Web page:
When a book is translated, the words are new. The thoughts are also, in a way, new. They bridge two languages — standing partway in one, and partway in the other. The words, like the image at left, are busy looking both ways.
The poem has followed a path to you, so you can understand it fully, or at all, in the language you speak and read. Continue reading
Poet Maxine Kumin
This getting older is not for sissies. Every few days, it seems, someone is dropping into a new reality that I will no longer share. We won’t breathe the same earth dust, won’t see the same moon. I’m missing the musicians that have checked out (Pete Seeger, Donald Byrd, Lou Reed, Richie Havens…), the artists (Nancy Holt, most recently), and the poets (Seamus Heaney, Wanda Coleman, Kofi Awoonor…). I didn’t know a one of them, but needed them in this dimension, nonetheless.
U.S. Poet Laureate and Pulitzer Prize-winner Maxine Kumin died last week at 88. She spent her life expressing the natural world in her no-nonsense way. Here’s a poem from her: Continue reading
Let me repeat what I said last time: The clock is not all for using.
I mentioned Wendell Berry in the last post, and now I want to show you how this man, who farms and writes, manages to also find time to slow and attend. The poem below is from his 35-year effort at documenting the days of rest.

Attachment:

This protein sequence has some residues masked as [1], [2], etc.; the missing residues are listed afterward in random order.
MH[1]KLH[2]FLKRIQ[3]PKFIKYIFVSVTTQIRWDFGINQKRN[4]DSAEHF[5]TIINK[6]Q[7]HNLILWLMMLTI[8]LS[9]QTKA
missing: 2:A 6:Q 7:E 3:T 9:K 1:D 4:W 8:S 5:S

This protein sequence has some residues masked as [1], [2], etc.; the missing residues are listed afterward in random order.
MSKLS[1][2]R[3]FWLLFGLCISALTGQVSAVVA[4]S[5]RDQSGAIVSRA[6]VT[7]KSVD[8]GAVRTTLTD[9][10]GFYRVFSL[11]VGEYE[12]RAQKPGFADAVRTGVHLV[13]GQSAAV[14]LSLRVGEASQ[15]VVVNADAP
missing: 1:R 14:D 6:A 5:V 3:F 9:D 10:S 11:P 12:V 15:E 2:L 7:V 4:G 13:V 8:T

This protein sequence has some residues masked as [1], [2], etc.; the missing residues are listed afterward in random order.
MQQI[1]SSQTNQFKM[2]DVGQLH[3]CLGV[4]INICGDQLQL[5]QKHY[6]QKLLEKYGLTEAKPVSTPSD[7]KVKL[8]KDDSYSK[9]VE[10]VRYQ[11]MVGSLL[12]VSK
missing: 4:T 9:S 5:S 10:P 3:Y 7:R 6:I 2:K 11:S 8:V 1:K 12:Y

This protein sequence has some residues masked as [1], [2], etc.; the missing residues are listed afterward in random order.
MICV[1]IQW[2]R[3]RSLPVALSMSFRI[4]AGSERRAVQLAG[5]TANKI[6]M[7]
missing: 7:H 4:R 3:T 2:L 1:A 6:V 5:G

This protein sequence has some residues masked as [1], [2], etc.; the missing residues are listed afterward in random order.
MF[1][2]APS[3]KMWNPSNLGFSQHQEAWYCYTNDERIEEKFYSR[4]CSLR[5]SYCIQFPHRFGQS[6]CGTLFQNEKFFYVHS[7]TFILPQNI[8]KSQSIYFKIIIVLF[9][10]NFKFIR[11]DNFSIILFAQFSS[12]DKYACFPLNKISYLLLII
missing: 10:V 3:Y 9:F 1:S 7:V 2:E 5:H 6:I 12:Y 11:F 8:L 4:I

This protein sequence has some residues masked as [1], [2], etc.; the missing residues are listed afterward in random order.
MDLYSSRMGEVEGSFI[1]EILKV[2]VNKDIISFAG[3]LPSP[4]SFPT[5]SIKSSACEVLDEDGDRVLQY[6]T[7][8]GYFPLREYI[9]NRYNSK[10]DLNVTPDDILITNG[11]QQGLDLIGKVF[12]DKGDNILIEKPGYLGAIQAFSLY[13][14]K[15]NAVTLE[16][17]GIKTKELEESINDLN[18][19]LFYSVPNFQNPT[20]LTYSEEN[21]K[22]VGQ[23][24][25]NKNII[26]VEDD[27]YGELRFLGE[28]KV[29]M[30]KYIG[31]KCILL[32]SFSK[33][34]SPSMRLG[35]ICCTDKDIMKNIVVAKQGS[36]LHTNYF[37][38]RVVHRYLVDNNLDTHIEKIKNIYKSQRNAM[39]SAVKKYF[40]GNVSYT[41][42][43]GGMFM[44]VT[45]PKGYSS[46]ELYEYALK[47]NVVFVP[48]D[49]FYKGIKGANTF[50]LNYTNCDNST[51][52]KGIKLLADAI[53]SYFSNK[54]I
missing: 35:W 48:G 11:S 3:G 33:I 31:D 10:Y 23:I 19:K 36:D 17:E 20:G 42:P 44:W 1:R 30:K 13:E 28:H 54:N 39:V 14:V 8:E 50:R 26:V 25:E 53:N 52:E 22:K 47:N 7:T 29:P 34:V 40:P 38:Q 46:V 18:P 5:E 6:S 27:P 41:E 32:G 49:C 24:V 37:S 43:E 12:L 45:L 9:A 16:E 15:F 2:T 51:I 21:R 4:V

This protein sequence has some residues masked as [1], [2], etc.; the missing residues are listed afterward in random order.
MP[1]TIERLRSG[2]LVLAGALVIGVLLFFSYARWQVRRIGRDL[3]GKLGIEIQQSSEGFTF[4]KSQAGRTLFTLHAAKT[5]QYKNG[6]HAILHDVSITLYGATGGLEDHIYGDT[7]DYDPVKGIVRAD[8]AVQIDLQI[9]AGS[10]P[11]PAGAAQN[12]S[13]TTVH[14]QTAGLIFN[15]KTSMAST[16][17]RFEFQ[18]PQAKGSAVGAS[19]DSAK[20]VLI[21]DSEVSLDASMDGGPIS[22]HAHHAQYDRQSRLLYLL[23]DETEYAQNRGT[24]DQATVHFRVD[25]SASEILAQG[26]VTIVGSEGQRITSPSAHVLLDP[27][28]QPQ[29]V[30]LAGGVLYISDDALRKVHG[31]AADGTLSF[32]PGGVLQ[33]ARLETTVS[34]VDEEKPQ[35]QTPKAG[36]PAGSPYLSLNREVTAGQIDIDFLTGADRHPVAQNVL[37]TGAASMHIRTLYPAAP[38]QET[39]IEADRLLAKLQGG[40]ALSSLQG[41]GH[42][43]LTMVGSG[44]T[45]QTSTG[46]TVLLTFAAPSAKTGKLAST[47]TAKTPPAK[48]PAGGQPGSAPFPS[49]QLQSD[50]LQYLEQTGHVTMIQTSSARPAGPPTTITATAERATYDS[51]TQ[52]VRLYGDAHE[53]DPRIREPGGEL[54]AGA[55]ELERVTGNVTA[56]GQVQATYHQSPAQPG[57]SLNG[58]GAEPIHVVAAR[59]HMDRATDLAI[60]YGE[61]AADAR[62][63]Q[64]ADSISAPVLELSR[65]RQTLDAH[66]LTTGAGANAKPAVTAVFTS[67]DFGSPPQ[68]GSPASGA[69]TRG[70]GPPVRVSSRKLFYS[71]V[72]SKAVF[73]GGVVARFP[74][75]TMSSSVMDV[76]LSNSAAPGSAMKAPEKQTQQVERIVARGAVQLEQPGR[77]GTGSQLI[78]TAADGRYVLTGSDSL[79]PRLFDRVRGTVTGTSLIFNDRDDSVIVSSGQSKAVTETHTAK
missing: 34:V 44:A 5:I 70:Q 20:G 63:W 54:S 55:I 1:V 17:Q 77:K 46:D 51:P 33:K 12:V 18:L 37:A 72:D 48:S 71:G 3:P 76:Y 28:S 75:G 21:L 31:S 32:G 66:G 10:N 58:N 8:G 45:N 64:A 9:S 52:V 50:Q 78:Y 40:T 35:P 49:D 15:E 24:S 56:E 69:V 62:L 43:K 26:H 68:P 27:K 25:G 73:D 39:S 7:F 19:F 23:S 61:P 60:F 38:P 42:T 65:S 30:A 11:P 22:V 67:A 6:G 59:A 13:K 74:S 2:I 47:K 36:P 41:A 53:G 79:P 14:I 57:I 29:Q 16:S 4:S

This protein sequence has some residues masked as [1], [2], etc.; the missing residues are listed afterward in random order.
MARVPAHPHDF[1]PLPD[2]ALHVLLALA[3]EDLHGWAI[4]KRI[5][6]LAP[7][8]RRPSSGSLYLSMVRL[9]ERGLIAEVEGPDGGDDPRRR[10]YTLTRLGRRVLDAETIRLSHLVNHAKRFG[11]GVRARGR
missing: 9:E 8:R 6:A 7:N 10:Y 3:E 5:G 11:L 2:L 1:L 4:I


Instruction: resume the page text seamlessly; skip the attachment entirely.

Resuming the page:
Cats know all about relaxing. Here’s Buster, one of my three darlings, in his favorite sun spot.
We each need a gentle interior space in which to be nothing — as Wendell Berry says, to write “slowly, and with more patience than effort.”
Rilke said we need time of “being inactive with confidence.”
I catch myself looking out the window a lot without even realizing. I’m watching the birds, the light, my favorite cats. How about you… do you surrender to moments of fallowness, of wise inactivity, time that refills rather than drains?
The clock is not all for using. Sometimes you have to let minutes and hours pass without consuming them, without pushing them into place. I am notoriously bad about this, but whether or not we encourage — or even allow it, I’ve learned that the subconscious grabs at the time that it needs, and holds it solemnly until we listen.
“Affluence” by Jean Dubuffet, 1961
“Art doesn’t go to sleep in the bed made for it. It would sooner run away than say its own name: what it likes is to be incognito. Its best moments are when it forgets what its own name is.”
Such are the thoughts of Jean Dubuffet, designer and headmaster of the Art Brut movement. He invented from impulse, something that many adults are afraid to do. Look at that image above. No one teaches another person to draw or paint like that. That is his unique expression.
We all need to forget the audience sometimes, to forget that we are writing – and just write. Continue reading